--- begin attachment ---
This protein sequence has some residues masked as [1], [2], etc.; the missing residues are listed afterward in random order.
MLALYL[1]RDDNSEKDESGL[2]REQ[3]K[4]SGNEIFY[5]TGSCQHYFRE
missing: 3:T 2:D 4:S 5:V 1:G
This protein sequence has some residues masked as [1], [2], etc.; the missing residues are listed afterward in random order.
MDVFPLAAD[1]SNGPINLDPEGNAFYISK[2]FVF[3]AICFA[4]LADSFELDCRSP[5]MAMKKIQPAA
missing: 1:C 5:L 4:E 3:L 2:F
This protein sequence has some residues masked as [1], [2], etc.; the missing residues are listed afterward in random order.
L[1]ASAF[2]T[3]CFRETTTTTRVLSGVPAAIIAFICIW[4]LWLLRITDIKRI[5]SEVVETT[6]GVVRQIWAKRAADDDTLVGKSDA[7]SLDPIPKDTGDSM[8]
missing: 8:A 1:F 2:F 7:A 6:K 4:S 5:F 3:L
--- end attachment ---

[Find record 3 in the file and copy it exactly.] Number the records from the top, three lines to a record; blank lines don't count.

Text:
This protein sequence has some residues masked as [1], [2], etc.; the missing residues are listed afterward in random order.
L[1]ASAF[2]T[3]CFRETTTTTRVLSGVPAAIIAFICIW[4]LWLLRITDIKRI[5]SEVVETT[6]GVVRQIWAKRAADDDTLVGKSDA[7]SLDPIPKDTGDSM[8]
missing: 8:A 1:F 2:F 7:A 6:K 4:S 5:F 3:L